“Poland will not support the draft directive on tobacco,” said Health Ministry spokesman Krzysztof Bak, in an interview with Polish Radio.

“We are taking into account the consequences,” he added.

The Health Ministry had been instructed to prepare a document outlining the government’s stance on the matter, but was obliged to draw on opinions from the ministries of agriculture, finance and the economy.

In spite of the Health Ministry’s reference to 90,000 deaths in Poland per year as a result of smoking related diseases, the opinions of the other ministries proved decisive.

The Ministry of Agriculture outlined that Poland is the largest exporter of tobacco products in the EU.

Revenues from these exports amount to 36 percent of those for all agricultural and food related products.

Meanwhile, budget revenues in 2012 for taxes on tobacco products amounted to 20 million zloty (4.7 million euro).

In December, after the European Commission passed a proposal for the directive, Polish tobacco growers and cigarette manufacturers sent a letter to Prime Minister Donald Tusk, calling for the government to oppose the legislation.

“Polish tobacco growers will suffer, and the elimination of many plantations as well as reduced orders will mean corporations making redundancies,” wrote head of the Polish Tobacco Association Przemys aw Noworyta, as cited by the Polish Press Agency (PAP).

The draft directive is intended “to deter young people from starting to smoking,” according to Commissioner for Health and Consumer Policy, Tonio Borg, as quoted by the Europolitics daily.

Besides banning cigarettes that are supposedly “too attractive”, the draft legislation also seeks to ensure that cigarette packets carry health warnings that cover 75 percent of the front of each packet.

The Ministry of Agriculture has called on the government to form a coalition of EU member states that are against the ban.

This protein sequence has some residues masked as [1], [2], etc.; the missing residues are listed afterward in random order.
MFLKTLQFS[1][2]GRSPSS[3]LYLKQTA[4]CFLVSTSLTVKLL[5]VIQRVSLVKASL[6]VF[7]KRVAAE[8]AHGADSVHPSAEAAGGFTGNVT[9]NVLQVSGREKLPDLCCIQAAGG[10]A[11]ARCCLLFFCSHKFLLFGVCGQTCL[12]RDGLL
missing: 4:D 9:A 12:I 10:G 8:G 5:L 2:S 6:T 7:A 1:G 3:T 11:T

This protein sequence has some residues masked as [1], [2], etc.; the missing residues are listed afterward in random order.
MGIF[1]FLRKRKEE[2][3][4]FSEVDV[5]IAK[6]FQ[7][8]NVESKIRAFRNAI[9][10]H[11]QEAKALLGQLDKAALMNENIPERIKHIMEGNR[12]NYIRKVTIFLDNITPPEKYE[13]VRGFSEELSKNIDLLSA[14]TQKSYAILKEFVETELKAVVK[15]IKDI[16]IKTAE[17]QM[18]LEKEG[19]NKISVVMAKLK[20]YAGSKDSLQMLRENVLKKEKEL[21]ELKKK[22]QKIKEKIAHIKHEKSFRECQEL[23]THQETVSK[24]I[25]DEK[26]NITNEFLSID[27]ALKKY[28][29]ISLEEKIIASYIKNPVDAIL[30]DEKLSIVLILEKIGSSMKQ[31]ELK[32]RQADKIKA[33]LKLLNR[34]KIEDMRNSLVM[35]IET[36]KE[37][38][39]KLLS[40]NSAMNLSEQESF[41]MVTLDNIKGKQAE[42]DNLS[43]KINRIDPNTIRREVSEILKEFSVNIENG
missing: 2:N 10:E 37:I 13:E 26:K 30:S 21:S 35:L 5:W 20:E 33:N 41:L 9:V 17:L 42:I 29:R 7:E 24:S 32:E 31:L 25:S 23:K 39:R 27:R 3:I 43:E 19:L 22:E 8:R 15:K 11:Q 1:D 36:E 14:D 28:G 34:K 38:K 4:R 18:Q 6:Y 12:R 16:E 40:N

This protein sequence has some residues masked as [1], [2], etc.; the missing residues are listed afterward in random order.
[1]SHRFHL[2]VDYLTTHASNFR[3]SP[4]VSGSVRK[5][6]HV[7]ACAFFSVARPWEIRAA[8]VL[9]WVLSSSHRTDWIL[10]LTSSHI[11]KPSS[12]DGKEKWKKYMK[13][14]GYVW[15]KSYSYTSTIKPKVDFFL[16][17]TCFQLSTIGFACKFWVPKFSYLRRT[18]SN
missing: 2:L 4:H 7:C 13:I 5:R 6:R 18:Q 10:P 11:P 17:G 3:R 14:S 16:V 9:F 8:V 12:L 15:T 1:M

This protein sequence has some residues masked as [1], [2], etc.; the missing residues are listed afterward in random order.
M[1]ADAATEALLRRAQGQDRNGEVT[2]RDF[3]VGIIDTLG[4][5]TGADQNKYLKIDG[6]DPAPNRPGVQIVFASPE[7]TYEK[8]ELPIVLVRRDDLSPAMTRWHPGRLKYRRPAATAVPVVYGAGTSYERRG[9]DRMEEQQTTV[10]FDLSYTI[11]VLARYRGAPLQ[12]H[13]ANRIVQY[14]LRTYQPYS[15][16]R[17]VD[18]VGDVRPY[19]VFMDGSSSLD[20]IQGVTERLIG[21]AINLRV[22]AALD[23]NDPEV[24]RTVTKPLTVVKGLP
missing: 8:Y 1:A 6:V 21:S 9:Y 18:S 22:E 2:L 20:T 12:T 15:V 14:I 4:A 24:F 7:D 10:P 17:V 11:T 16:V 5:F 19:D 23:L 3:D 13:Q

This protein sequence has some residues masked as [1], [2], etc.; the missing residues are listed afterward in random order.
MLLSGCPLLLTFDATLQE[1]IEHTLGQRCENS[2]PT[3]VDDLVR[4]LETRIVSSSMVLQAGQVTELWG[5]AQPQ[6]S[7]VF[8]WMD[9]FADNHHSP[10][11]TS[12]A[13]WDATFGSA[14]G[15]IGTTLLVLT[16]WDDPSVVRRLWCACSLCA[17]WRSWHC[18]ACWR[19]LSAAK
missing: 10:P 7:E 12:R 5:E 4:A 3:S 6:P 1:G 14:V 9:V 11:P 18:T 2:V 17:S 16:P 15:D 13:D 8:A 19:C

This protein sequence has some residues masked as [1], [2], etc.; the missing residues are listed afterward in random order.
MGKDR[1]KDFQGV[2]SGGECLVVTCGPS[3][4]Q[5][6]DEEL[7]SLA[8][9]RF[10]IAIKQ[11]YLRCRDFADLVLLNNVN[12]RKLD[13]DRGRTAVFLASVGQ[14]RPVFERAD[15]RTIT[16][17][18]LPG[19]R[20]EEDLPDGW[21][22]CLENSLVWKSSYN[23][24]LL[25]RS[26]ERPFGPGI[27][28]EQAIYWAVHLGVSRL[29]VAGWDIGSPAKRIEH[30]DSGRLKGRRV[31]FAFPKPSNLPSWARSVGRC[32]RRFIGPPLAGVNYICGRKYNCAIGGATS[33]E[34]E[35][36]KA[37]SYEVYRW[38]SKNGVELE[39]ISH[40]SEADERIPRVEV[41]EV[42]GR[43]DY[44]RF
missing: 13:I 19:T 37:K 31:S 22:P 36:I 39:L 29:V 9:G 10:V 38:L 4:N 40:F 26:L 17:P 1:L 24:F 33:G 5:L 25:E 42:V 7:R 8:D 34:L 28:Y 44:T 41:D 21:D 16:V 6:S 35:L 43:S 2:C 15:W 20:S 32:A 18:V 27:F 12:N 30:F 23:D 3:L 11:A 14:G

Meanwhile, the Foreign Ministry has forecast that if the legislation is passed, work on the directive will take about two years, and the prospective changes would not come into force until late 2014 or 2015. (nh)

Eu slowly making cigarettes illegal

Discount cigarettes: cheap cigarettes online. discount cigarettes box

Cigarettes and smoking are possibly the last form of civil disobedience left, and the European Parliament keeps chipping away at it. Recently they voted to ban flavoured cigarettes, including menthol, from 2022, and to have warnings cover 65% o the pack. In addition, they have banned smaller, 10 cigarette packs.

However, in an unusual bout of common sense, they have decided not to regulate e cigarettes as medicines, throwing the Medicines and Healthcare products Regulatory Agency’s (MHRA) plans into disarray. The MHRA wanted e cigarettes to be regulated on the same bases as the various (and broadly ineffective) gums, patches and mouth sprays that purport to help smokers quit. However, the expensive and laborious process of licensing would likely lead to e cigarettes leaving the market.

Why all the fuss about e cigarette regulation? I think the answer is partly because EU busybodies hate anything that’s not regulated. A very believable conspiracy theory puts pharmaceutical lobbying behind the attempts at regulation, since all the nicotine patches and other completely useless products are losing out to e cigarettes. However, for now, e cigarettes are safe.

So what’s the reasoning behind all this nannying? Well, apparently, flavoured cigarettes are more enticing to women and teenagers. The ban on smaller packs is there in hopes that shelling out for a 20 cigarette pack will be a step too far for kids and social smokers. It will also affect people who are trying to cut down. Bigger warnings on the cover are unlikely to be of much use either I think no one buys a packet and thinks “Wow, I didn’t know this is bad for you, I shouldn’t smoke it!”

A black market in cigarettes is also beginning to flourish in the EU, partly because of all the sin taxes, with around 1 in 10 cigarettes smoked coming from across the Eastern border, tax free. Far be it for me to condemn the black market anything people do to deprive the state is a good thing.

In the longterm, cigarettes are probably going out, whether that’s due to better education, increased prices, or simply because of a change in culture, where smoking is no longer a socially acceptable thing to do. But prohibition is not the way to go about it. Now, no one, except for a few crackpots, doubt that smoking is harmful and dangerous. However, a free society means people free to make their own choices, even when those choices are bad ones.